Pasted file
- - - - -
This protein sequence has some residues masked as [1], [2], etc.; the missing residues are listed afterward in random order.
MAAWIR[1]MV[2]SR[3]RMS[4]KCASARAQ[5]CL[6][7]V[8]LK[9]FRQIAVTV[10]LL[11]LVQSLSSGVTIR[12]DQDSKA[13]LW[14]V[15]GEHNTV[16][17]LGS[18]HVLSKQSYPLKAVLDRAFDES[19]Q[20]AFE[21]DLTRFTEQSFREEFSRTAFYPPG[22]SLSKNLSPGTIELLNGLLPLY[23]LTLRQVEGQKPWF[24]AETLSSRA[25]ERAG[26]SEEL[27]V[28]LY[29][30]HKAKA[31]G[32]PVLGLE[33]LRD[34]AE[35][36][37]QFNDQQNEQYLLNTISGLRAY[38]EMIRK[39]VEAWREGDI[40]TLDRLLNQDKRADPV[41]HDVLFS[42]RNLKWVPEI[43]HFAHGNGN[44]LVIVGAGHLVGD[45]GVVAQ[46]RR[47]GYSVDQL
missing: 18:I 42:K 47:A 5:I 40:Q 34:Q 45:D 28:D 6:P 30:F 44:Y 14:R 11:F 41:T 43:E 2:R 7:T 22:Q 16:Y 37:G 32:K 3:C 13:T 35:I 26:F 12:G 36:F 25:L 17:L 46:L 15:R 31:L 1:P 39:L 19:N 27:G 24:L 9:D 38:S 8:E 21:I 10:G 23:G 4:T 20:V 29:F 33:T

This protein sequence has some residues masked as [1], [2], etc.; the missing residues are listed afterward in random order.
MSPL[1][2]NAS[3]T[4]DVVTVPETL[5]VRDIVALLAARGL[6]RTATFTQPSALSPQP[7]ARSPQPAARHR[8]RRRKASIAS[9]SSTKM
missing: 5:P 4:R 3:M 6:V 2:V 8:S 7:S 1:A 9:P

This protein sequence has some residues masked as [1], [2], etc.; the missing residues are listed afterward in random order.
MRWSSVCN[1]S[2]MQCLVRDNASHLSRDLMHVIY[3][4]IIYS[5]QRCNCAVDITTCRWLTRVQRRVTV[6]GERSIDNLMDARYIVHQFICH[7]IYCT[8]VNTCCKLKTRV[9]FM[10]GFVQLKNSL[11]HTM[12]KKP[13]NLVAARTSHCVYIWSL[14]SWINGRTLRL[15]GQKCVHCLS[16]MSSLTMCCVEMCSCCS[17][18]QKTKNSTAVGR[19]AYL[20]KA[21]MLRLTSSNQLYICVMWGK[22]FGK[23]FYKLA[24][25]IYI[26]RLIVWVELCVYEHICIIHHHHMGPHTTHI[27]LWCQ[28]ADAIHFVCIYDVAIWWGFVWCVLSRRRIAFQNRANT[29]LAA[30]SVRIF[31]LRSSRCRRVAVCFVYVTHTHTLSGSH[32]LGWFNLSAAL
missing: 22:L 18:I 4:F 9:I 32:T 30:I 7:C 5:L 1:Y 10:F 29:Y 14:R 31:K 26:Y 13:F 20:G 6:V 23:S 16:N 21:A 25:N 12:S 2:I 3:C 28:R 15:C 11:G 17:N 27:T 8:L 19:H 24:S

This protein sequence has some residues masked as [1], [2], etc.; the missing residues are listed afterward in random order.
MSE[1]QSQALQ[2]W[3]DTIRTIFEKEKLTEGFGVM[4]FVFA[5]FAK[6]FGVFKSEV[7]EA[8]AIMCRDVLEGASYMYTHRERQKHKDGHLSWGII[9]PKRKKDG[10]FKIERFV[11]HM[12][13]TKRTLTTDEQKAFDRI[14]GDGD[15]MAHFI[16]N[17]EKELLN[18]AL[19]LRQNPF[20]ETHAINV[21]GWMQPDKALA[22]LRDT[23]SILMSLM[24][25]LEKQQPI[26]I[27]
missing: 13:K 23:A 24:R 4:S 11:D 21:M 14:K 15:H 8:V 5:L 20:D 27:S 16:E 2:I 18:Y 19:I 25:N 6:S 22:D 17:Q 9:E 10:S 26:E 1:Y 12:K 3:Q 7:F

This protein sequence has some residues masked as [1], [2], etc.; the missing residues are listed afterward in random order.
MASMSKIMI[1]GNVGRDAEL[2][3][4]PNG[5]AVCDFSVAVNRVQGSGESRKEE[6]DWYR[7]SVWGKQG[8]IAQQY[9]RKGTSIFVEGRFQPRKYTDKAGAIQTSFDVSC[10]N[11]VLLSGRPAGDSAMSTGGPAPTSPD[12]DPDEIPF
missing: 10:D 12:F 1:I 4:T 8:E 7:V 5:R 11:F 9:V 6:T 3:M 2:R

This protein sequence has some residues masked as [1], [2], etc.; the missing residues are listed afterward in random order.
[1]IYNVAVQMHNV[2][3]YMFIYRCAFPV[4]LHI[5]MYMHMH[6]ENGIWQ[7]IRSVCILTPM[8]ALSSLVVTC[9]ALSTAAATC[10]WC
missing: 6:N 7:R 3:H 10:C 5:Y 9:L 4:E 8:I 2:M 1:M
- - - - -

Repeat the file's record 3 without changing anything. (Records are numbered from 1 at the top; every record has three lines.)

This protein sequence has some residues masked as [1], [2], etc.; the missing residues are listed afterward in random order.
MRWSSVCN[1]S[2]MQCLVRDNASHLSRDLMHVIY[3][4]IIYS[5]QRCNCAVDITTCRWLTRVQRRVTV[6]GERSIDNLMDARYIVHQFICH[7]IYCT[8]VNTCCKLKTRV[9]FM[10]GFVQLKNSL[11]HTM[12]KKP[13]NLVAARTSHCVYIWSL[14]SWINGRTLRL[15]GQKCVHCLS[16]MSSLTMCCVEMCSCCS[17][18]QKTKNSTAVGR[19]AYL[20]KA[21]MLRLTSSNQLYICVMWGK[22]FGK[23]FYKLA[24][25]IYI[26]RLIVWVELCVYEHICIIHHHHMGPHTTHI[27]LWCQ[28]ADAIHFVCIYDVAIWWGFVWCVLSRRRIAFQNRANT[29]LAA[30]SVRIF[31]LRSSRCRRVAVCFVYVTHTHTLSGSH[32]LGWFNLSAAL
missing: 22:L 18:I 4:F 9:I 32:T 30:I 7:C 5:L 1:Y 10:F 29:Y 14:R 31:K 26:Y 13:F 20:G 6:V 23:S 16:N 21:A 25:N 12:S 2:I 3:C 28:R 15:C 11:G 17:N 27:T 8:L 19:H 24:S